Suddenly, Giles Corey and Francis Nurse enter the house and inform John and Hale that both of their wives have been arrested on charges of witchcraft; Martha Corey for reading suspicious books and Rebecca Nurse on charges of sacrificing children.
A posse led by clerk Ezekiel Cheever and town marshal George Herrick arrive soon afterwards and present a warrant for Elizabeth's arrest, much to Hale's surprise.
Cheever picks up the poppet on Elizabeth's table and finds a needle inside. He informs John that Abigail had a pain-induced fit earlier that evening and a needle was found stuck into her stomach; Abigail claimed that Elizabeth stabbed her with the needle through witchcraft, using a poppet as a conduit.
John brings Mary into the room to tell the truth; Mary asserts that she made the doll and stuck the needle into it, and that Abigail saw her do so. Cheever is unconvinced and prepares to arrest Elizabeth. John becomes greatly angered, tearing the arrest warrant to shreds and threatening Herrick and Cheever with a musket until Elizabeth calms him down and surrenders herself. He calls Hale a coward and asks him why the accusers' every utterance goes unchallenged.
Hale is conflicted, but suggests that perhaps this misfortune has befallen Salem because of a great, secret crime that must be brought to light. Taking this to heart, John orders Mary to go to court with him and expose the other girls' lies, and she protests vehemently. Aware of John's affair, she warns him that Abigail is willing to expose it if necessary. John is shocked but determines the truth must prevail, whatever the personal cost.
Francis and Giles desperately interrupt the proceedings, demanding to be heard. The court is recessed and the men thrown out of the main room, reconvening in an adjacent room.The Crucible: Subtext in the Proctor's Relationship
Danforth then informs an unaware John that Elizabeth is pregnant, and promises to spare her from execution until the child is born, hoping to persuade John to withdraw his case. John refuses to back down and submits a deposition signed by ninety-one locals attesting to the good character of Elizabeth, Rebecca Nurse and Martha Corey. Herrick also attests to John's truthfulness as well.
The deposition is dismissed by Parris and Hathorne as illegal. Hale criticizes the decision and demands to know why the accused are forbidden to defend themselves. Danforth replies that given the "invisible nature" of witchcraft, the word of the accused and their advocates cannot be trusted. John Proctor did most greviously torture me with variety of tortures all most ready to kill me.
During their conversation, Proctor, who lived on the outskirts of Salem Village in what is now modern day Peabody, said he was on his way to Salem to retrieve Warren so he could take her home and beat her and also said the afflicted girls should be whipped and hanged for lying, according to court records: He answered he heard they were very bad last night but he had heard nothing this morning.
Parris would let him have his Indian he the said Proctor would soon drive the devil out of him and father saith not. In his letter, he described the torture used against the prisoners, particularly against his son William, and declared that the accused were innocent victims: Here are five persons who have lately confessed themselves to be witches, and do accuse some of us being along with them at a sacrament, since we were committed into close prison, which we know to be lies.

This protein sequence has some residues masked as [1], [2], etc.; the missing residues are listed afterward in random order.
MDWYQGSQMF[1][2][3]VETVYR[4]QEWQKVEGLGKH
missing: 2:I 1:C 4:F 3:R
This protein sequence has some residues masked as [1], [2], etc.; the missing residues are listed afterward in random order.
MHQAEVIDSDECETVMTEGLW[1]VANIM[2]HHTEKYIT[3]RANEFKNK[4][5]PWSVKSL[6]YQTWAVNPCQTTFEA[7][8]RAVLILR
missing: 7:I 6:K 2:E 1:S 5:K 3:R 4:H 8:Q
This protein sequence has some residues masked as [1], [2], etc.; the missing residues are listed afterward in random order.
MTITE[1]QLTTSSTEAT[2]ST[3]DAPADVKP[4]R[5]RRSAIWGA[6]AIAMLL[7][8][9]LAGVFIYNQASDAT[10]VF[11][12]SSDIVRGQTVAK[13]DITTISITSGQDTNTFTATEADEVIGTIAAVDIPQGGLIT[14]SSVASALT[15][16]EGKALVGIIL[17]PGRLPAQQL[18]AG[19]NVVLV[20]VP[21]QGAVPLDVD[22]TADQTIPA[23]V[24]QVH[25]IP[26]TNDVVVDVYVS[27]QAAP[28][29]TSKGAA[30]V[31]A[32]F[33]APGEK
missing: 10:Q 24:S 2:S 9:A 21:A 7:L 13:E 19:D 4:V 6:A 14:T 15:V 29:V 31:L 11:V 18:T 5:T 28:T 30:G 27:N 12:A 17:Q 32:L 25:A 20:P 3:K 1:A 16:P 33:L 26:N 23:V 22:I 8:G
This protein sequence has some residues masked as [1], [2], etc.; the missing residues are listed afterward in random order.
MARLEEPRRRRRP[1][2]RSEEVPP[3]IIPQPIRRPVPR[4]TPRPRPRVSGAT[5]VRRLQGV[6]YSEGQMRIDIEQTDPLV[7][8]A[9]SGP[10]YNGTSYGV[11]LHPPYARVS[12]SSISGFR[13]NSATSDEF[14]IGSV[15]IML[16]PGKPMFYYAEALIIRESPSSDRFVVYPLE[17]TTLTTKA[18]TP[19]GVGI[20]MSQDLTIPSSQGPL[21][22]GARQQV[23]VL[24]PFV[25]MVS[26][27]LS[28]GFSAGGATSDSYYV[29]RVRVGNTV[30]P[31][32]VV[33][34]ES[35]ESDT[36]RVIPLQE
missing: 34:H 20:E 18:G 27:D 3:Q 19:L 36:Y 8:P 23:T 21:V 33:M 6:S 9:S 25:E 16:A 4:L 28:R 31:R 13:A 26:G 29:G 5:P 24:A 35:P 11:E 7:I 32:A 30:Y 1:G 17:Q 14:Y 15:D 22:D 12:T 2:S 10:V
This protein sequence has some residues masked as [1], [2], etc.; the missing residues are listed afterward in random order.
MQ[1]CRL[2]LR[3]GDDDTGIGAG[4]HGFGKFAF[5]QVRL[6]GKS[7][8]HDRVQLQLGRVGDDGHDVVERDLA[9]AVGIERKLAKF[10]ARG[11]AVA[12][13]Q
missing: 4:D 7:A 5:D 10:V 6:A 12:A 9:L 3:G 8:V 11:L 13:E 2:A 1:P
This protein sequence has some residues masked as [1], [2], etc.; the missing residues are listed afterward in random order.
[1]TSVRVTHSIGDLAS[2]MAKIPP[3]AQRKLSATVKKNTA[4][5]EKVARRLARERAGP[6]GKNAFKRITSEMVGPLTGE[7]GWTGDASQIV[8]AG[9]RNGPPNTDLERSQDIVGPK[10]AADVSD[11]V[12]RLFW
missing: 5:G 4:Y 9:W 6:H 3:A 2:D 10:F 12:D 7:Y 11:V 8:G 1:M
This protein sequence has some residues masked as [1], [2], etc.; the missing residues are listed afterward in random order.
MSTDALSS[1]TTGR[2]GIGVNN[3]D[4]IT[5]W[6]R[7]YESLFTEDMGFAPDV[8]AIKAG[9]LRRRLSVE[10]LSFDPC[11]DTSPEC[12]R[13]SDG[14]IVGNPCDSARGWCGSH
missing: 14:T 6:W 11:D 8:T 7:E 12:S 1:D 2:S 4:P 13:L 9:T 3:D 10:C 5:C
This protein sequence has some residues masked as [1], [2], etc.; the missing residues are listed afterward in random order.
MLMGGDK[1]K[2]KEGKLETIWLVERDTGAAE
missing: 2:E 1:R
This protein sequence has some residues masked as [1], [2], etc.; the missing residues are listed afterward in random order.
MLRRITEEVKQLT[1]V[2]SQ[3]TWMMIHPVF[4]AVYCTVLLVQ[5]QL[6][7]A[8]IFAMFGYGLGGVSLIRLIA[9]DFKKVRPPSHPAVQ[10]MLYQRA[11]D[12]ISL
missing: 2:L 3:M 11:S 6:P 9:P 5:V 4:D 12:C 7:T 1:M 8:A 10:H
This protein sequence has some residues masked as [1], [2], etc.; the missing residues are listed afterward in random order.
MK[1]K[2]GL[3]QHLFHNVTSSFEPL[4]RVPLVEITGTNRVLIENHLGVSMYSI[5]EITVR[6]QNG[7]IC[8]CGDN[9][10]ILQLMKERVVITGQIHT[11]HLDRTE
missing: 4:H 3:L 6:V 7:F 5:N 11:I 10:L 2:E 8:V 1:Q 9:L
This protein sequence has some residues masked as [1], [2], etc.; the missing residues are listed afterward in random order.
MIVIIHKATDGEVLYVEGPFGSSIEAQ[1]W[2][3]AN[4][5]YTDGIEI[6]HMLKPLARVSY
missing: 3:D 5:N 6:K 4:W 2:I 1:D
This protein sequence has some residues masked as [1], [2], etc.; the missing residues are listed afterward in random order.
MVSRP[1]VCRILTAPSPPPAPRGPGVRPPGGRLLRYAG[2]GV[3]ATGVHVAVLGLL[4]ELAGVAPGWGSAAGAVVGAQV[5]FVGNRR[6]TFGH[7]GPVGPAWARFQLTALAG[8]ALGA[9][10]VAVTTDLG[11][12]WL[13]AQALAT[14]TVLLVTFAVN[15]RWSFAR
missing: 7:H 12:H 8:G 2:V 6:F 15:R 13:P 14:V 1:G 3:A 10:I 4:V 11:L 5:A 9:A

And another five weeks my son William Proctor, when he was examined, because he would not confess that he was guilty, when he was innocent, they tied him neck and heels till the blood gushed out at his nose, and would have kept him so twenty-four hours, if one, more merciful than the rest, had not taken pity on him, and caused him to be unbound.
These actions are very like the popish cruelties. They have already undone us in our estates, and that will not serve their turns without our innocent blood. Desiring your prayers to the Lord on our behalf, we rest your poor afflicted servants. John Proctor and his wife were both convicted of witchcraft on August 5, Jacobs, an aged lady who lived in the old Jacobs house, now the Wyman place, and of which I made the following memorandum about thirty years ago: Jacobs Munroe says that it was always said that Procters were buried near the bars as you go into the Philip H.
Osborn, the librarian of the Peabody Historical Society, as to what was the family tradition, I learned that it was said by Mrs. Mansfield wrote to her as follows: The Marsh pasture from which Mrs. It had a way leading to it from Lowell Street over the eastern end of the John Procter lot as shown on my map.
This way is still used as well as the bars opening into it on Lowell Street a few rods east of the westerly way leading southerly to the Jacobs, or Wyman, place.
Jacobs as stated above, unless we suppose the expression to mean bars leading from the John Procter lot where the way enters the Philip H.
What Characters Go Through a Severe Test in "The Crucible"?
Saunders place, or Marsh pasture, as Mrs. Perhaps the latter locality is the most probable since it is high rocky ground; but which bars were meant is uncertain. Upham, circa Meanwhile, Elizabeth Proctor remained in jail to await the birth of her child. Even after she gave birth to her son on January 27, she was not executed, for reasons unknown. Elizabeth remained in jail until May, when Governor Phipps released the last few prisoners of the witch trials.
Once Elizabeth Proctor was freed, not only had she and her deceased husband been stripped of their legal rights due to their convictions, but Elizabeth also discovered John had written her out of his will. John Proctor had probably done so because he expected Elizabeth to be convicted along with him and knew she would not be able to inherit his estate.
As a result, she was left penniless. A year later, on April 19,the court restored her legal rights and awarded Elizabeth her dowry. Rebecca Brooks According to William P. Francis gave a deed of it to James April 19, Osborne, her granddaughter, and others who, inconveyed the lot to Harriet A. Walcott, wife of John G. Walcott and Harriet A. Walcott, wife, conveyed the same to Mary E. Collins, wife of William F.
Collins, by deed dated June 27, Also, an item that once belonged to John Proctor, a two-pronged fork with a wooden handle, is currently on display at the Witch House in Salem.
John Proctor Historical Sites: Salem Witch Trials Memorial Address: Memorial plaque located on Masonic Temple. House of John Proctor: